Tag: Visual Basic

Accessing SharePoint Lists with JavaScript using DP Tools Part One: The Basics

SharePoint LogoSharePoint lists are amazingly versatile for storing data in an “almost database” kind of way. For those with access to enterprise features and SharePoint Designer, accessing that data to create custom displays and reports is point-and-click easy. Those if us without such access have to get a little more… creative.

Thankfully, SharePoint provides a full roster of Web Services, accessible from client-side code, to leverage its features and data. Accessing these from JavaScript can be confounding or, at the very least, cumbersome. To address this in my work, I’ve created a set of abstractions to make the process as painless as possible. There are obviously other ways – many other ways – to achieve the same thing, this is simply my way of doing it.

  • This technique allows us to pull information from any site accessible to the client, local or not.
  • You and all intended end users must have Read Access to the site and list you’re working with. This is client-side code, after all.
  • You can pull data into other SharePoint pages, of course, but also into non-sharepoint web sites.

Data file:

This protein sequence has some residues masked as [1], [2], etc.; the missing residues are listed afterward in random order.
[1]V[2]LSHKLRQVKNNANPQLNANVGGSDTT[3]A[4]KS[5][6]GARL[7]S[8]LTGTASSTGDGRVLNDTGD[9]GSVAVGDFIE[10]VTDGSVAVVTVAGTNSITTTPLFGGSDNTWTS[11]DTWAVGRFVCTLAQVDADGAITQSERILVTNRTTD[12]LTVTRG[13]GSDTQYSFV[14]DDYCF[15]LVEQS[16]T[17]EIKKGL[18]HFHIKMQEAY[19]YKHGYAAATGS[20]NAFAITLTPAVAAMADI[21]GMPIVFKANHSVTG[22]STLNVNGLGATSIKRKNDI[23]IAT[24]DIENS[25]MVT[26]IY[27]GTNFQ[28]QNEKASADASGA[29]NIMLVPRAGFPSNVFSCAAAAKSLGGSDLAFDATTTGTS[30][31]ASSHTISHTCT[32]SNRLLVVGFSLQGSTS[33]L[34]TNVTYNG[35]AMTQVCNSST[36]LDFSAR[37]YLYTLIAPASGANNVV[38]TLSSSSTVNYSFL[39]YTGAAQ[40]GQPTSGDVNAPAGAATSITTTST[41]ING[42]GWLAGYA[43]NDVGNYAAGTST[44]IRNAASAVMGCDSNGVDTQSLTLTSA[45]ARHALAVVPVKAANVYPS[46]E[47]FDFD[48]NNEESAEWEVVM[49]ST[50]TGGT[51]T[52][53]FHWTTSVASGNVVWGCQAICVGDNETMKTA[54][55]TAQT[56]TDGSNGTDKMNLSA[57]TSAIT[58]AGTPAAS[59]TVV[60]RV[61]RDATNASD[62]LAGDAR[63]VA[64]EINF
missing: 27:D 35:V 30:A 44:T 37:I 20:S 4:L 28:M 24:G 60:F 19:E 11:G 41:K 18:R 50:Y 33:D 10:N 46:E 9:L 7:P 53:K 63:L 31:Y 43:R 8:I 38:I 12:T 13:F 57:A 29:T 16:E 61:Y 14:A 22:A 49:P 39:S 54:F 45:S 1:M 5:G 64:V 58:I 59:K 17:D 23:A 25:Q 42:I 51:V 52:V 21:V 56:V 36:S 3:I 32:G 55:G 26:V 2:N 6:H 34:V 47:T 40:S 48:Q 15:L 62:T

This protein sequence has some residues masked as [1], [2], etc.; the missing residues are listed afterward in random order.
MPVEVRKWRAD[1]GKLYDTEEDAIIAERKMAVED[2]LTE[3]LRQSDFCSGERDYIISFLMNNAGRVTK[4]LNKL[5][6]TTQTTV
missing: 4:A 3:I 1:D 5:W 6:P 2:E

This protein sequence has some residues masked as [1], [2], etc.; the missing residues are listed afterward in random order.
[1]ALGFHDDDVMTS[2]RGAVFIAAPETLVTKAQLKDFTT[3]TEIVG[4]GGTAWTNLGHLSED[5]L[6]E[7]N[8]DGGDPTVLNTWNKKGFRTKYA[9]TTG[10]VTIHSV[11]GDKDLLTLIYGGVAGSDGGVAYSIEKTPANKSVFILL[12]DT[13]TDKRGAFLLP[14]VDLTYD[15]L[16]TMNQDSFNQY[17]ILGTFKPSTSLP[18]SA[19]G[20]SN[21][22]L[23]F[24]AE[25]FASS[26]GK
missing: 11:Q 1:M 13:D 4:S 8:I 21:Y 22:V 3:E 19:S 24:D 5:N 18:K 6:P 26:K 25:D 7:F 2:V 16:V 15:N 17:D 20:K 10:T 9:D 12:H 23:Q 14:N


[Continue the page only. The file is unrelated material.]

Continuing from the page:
• See my article , “Accessing SharePoint List with Visual Basic for Applications“, for examples of using the services with client-side applications such as Word and Excel.

These examples were developed against SharePoint 2010, but should also work in the 2007 and 2013 versions.


Accessing SharePoint Lists with Visual Basic for Applications

SharePoint LogoSharePoint has many useful integration points with Microsoft Office out-of-the-box, but for truly deep integration you have to roll-up your sleeves and dig into some code. While there are multiple methods to do this, one of the most versatile is leveraging SharePoint’s many web services directly via Visual Basic for Applications. For those, like me, that lack SharePoint Designer access, this is often the only method available.

This method can be used in any application that supports VBA. This includes all the standard MS Office applications – Word, Excel and PowerPoint – but also other applications such as my favorite drawing suite, CorelDraw, or Autodesk AutoCAD. These examples were developed against SharePoint 2010 and MS Office 2010, but should also work in the 2007 and 2013 versions.